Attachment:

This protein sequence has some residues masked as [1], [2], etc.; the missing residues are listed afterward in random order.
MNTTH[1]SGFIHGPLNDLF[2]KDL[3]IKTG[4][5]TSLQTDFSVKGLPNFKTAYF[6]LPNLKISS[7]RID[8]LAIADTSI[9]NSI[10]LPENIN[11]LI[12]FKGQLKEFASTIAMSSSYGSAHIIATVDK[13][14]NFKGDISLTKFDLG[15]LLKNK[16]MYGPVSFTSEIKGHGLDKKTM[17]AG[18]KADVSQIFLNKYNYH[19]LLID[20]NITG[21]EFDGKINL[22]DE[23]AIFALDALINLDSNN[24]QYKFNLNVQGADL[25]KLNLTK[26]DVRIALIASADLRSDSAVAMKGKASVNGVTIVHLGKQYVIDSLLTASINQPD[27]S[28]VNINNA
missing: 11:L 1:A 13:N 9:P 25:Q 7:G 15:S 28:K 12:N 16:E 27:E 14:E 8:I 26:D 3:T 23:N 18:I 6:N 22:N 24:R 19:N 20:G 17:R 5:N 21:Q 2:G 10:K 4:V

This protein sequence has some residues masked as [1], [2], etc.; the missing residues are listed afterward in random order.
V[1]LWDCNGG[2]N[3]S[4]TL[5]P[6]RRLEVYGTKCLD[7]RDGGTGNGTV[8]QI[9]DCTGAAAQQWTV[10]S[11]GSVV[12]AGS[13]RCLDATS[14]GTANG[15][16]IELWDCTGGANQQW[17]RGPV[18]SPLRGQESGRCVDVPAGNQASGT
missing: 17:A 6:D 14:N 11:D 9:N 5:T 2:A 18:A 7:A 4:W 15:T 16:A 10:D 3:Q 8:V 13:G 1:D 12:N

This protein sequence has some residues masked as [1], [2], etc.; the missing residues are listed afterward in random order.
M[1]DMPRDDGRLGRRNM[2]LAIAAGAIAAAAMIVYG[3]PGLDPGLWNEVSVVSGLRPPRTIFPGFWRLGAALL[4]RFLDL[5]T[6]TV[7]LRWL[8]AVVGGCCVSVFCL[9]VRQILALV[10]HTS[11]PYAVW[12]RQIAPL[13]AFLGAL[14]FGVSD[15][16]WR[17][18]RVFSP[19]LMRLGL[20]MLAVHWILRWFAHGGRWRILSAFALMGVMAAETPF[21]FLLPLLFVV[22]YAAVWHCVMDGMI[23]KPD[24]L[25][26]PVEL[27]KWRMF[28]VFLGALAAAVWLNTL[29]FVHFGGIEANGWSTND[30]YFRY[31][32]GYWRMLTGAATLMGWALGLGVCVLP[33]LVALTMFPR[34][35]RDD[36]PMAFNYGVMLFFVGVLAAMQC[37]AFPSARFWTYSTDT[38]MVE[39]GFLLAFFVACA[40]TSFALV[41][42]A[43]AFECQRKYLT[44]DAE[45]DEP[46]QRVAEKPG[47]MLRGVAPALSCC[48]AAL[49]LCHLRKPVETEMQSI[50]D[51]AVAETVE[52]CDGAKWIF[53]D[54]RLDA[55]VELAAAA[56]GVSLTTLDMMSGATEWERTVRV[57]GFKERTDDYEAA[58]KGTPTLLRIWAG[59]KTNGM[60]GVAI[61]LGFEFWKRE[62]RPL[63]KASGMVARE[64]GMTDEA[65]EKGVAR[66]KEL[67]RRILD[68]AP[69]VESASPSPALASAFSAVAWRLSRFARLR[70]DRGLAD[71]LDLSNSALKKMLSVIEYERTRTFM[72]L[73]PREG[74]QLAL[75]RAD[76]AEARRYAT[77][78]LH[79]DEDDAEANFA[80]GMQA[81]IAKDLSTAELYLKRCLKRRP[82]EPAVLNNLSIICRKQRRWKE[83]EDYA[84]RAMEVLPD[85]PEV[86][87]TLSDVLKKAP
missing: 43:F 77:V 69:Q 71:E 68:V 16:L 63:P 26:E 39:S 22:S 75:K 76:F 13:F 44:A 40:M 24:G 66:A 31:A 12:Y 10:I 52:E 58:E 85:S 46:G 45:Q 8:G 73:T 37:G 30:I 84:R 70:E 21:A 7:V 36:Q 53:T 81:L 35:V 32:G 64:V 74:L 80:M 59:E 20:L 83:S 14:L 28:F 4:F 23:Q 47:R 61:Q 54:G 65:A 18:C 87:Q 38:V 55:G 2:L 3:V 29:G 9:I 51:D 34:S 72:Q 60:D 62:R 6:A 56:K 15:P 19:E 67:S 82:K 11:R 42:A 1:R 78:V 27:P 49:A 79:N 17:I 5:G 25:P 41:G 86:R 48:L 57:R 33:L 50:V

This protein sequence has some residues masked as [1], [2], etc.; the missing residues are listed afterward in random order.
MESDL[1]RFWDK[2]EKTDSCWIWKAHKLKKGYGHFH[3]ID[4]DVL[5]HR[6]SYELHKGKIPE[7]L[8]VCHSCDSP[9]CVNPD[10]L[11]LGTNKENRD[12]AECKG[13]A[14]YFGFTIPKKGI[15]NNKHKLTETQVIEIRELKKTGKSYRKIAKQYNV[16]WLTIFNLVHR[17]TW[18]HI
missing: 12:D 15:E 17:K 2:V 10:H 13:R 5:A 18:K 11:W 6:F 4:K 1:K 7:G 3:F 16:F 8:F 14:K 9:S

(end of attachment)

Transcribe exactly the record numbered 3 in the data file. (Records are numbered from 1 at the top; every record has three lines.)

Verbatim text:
This protein sequence has some residues masked as [1], [2], etc.; the missing residues are listed afterward in random order.
M[1]DMPRDDGRLGRRNM[2]LAIAAGAIAAAAMIVYG[3]PGLDPGLWNEVSVVSGLRPPRTIFPGFWRLGAALL[4]RFLDL[5]T[6]TV[7]LRWL[8]AVVGGCCVSVFCL[9]VRQILALV[10]HTS[11]PYAVW[12]RQIAPL[13]AFLGAL[14]FGVSD[15][16]WR[17][18]RVFSP[19]LMRLGL[20]MLAVHWILRWFAHGGRWRILSAFALMGVMAAETPF[21]FLLPLLFVV[22]YAAVWHCVMDGMI[23]KPD[24]L[25][26]PVEL[27]KWRMF[28]VFLGALAAAVWLNTL[29]FVHFGGIEANGWSTND[30]YFRY[31][32]GYWRMLTGAATLMGWALGLGVCVLP[33]LVALTMFPR[34][35]RDD[36]PMAFNYGVMLFFVGVLAAMQC[37]AFPSARFWTYSTDT[38]MVE[39]GFLLAFFVACA[40]TSFALV[41][42]A[43]AFECQRKYLT[44]DAE[45]DEP[46]QRVAEKPG[47]MLRGVAPALSCC[48]AAL[49]LCHLRKPVETEMQSI[50]D[51]AVAETVE[52]CDGAKWIF[53]D[54]RLDA[55]VELAAAA[56]GVSLTTLDMMSGATEWERTVRV[57]GFKERTDDYEAA[58]KGTPTLLRIWAG[59]KTNGM[60]GVAI[61]LGFEFWKRE[62]RPL[63]KASGMVARE[64]GMTDEA[65]EKGVAR[66]KEL[67]RRILD[68]AP[69]VESASPSPALASAFSAVAWRLSRFARLR[70]DRGLAD[71]LDLSNSALKKMLSVIEYERTRTFM[72]L[73]PREG[74]QLAL[75]RAD[76]AEARRYAT[77][78]LH[79]DEDDAEANFA[80]GMQA[81]IAKDLSTAELYLKRCLKRRP[82]EPAVLNNLSIICRKQRRWKE[83]EDYA[84]RAMEVLPD[85]PEV[86][87]TLSDVLKKAP
missing: 43:F 77:V 69:Q 71:E 68:V 16:L 63:P 26:E 39:S 22:S 75:K 76:F 13:F 44:A 40:M 24:G 66:A 31:A 12:Y 10:I 52:E 58:E 85:S 46:G 45:Q 8:G 73:T 37:G 30:I 84:R 70:E 21:A 7:V 36:Q 53:T 81:L 35:V 32:G 64:V 74:L 80:M 59:E 20:L 83:S 14:L 28:F 4:F 23:Q 47:R 61:Q 54:G 65:A 18:C 87:Q 38:V 55:G 2:L 3:V 29:G 9:I 51:D 34:S 72:Q 60:D 62:R 6:A 56:K 15:P 19:E 67:S 82:K 11:R 42:A 1:R 78:V 27:P 49:A 79:N 17:I 5:G 25:P 41:G 86:R 48:L 57:R 33:L 50:V